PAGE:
Go notes

Go is pretty much a ground-up ecosystem – it does not even link to libc.

Using only Go code in an application is what we call the pure-Go experience. A recent discussion about why Caddy does not use the industry standard libraries like GnuTLS or OpenSSL is interesting. The assumption was made that these libraries are more used are thus more secure than a Go implementation. The Caddy author responded with:

@Forza, Go’s TLS stack is widely accepted to be one of the best and most robust implementations in the world.

No, we absolutely will not be allowing Caddy to link to C code, especially for its TLS stack. Remember Heartbleed? That entire class of vulnerabilities is impossible with Go.

Go’s cryptography code was written by some of the most experienced cryptographers in the field. No code is perfect, but any weaknesses or bugs tend to be found and fixed quickly. If you have doubts about it you should raise an issue on the Go tracker.

I would 100% trust Go’s memory-safe implementation of TLS over an old C program any day. Especially with authors like Adam Langley and Filippo Valsorda, and with 10+ years of production experience on some of the busiest edge servers on the Internet (Google, Cloudflare, Netflix, etc).

The vast majority of TLS exploits are memory bugs. See also Golang and Rustlang Memory Safety - InsanityBit

Statically linked pure Go has huge advantages:

  1. you can easily cross compile to any target from any build machine.
  2. blazing fast compile times
  3. deployment is dead simple – zero dependencies. Docker is not needed.
  4. you are not vulnerable to security issues in the host systems SSL/TLS libs. What you deploy is pretty much what you get.
  5. although there is high quality code written in C/C++, it is much easier to write safe, reliable programs in Go, so I think long term there is much less risk using a Go implementation of about anything – especially if it is widely used.
  6. Go’s network programming model is much simpler than about anything else. Simplicity == less bugs.

Once you link to C libs in your Go program, you forgo many of the benefits of Go. The Go authors made a brilliant choice when they chose to build Go from the ground up. Yes, you loose the ability to easily use some of the popular C libraries, but what you gain is many times more valuable.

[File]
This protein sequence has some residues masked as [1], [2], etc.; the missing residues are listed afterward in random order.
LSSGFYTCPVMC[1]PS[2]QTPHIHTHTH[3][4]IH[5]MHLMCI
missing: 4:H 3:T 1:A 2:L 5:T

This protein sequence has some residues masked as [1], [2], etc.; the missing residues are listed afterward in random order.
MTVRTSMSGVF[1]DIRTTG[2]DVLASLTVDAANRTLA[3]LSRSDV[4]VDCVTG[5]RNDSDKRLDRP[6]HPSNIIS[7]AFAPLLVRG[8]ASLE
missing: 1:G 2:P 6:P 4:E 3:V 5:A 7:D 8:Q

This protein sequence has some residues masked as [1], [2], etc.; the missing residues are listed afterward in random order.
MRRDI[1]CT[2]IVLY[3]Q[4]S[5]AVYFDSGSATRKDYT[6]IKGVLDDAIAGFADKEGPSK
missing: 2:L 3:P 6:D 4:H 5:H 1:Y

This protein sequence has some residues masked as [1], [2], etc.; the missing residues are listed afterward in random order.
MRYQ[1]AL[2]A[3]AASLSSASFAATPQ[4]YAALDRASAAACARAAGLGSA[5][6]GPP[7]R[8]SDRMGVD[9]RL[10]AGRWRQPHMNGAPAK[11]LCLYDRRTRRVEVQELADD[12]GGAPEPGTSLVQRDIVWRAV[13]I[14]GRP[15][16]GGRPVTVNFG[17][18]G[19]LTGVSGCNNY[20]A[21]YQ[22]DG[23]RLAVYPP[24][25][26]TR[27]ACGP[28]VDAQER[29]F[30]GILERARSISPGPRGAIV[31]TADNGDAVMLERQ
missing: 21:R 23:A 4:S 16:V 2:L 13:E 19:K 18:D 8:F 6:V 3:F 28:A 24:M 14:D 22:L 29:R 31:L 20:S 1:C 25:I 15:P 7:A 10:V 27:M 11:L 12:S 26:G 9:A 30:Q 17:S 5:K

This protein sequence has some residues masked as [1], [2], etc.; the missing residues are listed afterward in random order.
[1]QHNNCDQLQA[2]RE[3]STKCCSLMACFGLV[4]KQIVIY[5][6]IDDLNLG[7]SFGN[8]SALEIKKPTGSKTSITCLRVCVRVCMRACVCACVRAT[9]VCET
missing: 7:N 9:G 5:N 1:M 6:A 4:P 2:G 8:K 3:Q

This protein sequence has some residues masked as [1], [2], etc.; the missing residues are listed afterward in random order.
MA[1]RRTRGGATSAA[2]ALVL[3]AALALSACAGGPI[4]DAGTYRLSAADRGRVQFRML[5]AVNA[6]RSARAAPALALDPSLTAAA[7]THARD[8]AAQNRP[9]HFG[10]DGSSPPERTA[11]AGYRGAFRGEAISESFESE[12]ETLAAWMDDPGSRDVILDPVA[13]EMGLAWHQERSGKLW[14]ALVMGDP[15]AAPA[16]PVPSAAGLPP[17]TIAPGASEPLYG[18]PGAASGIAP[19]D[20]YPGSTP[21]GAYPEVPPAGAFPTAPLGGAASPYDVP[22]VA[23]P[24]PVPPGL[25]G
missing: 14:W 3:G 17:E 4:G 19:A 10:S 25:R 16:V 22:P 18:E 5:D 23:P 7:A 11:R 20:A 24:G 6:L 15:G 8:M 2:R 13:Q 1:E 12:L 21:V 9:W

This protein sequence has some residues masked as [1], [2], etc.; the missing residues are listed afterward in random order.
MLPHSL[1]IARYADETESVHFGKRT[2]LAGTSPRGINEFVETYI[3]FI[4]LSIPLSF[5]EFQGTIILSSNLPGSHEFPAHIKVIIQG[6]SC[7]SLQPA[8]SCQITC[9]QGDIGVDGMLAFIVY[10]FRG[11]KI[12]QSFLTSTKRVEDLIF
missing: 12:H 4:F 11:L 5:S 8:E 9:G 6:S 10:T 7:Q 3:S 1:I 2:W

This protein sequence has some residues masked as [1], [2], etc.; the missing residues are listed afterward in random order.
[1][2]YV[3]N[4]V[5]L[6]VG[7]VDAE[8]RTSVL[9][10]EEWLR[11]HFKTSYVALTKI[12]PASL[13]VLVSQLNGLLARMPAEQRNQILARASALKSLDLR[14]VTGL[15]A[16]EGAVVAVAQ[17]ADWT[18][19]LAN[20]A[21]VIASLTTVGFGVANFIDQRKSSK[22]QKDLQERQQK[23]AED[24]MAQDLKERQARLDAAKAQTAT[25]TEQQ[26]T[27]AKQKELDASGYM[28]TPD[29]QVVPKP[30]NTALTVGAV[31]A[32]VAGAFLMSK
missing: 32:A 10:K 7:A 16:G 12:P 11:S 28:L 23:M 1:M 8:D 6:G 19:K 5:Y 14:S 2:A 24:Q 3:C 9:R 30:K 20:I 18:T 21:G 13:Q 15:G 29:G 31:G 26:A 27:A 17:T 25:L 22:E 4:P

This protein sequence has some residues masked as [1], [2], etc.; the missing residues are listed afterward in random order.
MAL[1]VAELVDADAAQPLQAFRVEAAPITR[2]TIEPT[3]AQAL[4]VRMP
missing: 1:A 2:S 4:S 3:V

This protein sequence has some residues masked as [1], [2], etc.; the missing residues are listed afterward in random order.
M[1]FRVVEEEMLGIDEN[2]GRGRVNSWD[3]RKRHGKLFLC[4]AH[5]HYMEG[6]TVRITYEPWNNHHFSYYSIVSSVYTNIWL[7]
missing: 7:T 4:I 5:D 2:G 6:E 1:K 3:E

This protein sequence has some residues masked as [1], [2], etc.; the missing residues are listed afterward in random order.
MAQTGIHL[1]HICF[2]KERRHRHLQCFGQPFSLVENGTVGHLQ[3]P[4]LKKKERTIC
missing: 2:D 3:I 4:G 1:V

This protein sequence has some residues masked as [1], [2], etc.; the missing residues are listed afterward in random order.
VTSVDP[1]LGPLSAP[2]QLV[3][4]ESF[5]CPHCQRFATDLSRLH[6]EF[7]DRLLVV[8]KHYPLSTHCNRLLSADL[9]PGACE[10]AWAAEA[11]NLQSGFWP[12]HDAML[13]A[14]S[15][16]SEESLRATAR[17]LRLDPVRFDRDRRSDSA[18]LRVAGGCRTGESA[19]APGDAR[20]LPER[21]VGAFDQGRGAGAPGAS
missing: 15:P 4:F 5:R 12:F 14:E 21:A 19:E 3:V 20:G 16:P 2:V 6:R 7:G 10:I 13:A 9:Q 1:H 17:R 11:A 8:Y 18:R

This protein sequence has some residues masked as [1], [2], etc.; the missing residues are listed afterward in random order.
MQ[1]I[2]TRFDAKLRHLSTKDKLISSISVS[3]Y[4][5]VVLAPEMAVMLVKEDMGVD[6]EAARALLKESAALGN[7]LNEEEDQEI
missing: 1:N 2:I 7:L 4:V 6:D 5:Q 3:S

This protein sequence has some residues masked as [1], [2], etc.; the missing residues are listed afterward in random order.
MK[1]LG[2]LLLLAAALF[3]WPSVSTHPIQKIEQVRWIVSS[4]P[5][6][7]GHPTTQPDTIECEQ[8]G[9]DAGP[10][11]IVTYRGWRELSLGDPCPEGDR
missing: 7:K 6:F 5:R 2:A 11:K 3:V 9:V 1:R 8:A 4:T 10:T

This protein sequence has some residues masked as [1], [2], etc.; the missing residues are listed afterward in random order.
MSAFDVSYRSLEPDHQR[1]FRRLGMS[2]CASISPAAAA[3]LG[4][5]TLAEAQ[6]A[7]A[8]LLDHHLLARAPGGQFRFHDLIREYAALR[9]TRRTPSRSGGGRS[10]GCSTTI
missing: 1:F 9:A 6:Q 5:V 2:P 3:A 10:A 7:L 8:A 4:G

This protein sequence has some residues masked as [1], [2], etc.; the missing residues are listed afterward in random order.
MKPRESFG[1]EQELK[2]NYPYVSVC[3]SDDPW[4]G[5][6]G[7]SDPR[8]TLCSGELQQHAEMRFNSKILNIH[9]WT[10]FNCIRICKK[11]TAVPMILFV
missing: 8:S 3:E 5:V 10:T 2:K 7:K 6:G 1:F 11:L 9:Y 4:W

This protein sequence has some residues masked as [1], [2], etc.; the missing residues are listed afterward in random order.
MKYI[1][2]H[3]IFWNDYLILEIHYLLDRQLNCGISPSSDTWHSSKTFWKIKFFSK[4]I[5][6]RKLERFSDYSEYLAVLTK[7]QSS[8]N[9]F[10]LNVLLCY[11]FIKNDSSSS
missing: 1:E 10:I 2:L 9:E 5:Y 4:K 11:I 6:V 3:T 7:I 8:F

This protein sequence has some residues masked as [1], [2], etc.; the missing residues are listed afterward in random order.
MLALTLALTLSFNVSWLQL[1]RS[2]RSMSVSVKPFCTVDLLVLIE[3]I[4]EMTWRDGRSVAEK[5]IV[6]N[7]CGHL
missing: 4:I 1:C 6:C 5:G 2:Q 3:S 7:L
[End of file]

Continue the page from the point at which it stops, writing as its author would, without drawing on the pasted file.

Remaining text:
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Here is an an excellent article that explains these concepts very well – well done Dave.


This is Go’s ace in the hole that has lead it to become a poster child of the movement away from virtual machines and managed runtimes. Using cgo, you give that up.

Notes on upcoming Go 1.18 release:

As a developer, the workspaces feature will be handy.

I have not used generics extensively in other languages, so that will be new to me.

Good collection of links about Go:


@khem, you may be interested in this:

In February, the Go 1.18 release will expand the new register-based calling convention to non-x86 architectures, bringing dramatic performance improvements with it.

ah this is amazing. I think it will change the game

Some notes on the register-calling changes in 1.17 (assume this is x86):


Watched a bit of a presentation on how Go made the chezmoi app possible:


Statically linked binary, embedded run-time, no dependencies, easy to build for a huge array of machines … sounds familiar.

Instead of relying on external tools like Git, tar, etc, go has many package equivalents:


The author also suggests that if you make a command line tool, also make it available as a library, so other apps can embed it. Again, sounds familiar.

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An interesting post about Go performance and binary size over time:

Faster and smaller – great news – especially for edge devices!

Characteristics that are important for cloud servers (like efficiency, ease of deployment, portability, etc) often match up very well for what is needed at the edge. This is one reason why Linux and Go work so well for edge/embedded systems – they are highly optimized for servers where efficiency and portability matters. The middle ground of desktops is the realm of bloatware, and thus why very little of Microsoft’s technology has historically seen widespread use in servers or embedded systems.

2022 Go developer survey is out, generics seems to be well received. 85% do unit testing thats amazing number, perhaps power of go tooling and simplicity in using them. Fuzzer support seems cool. Increased desire for internal documentation server. And 93% of go software gets deployed on Linux !!

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I’m liking Go generics!

A nice article about the Go runtime improvements: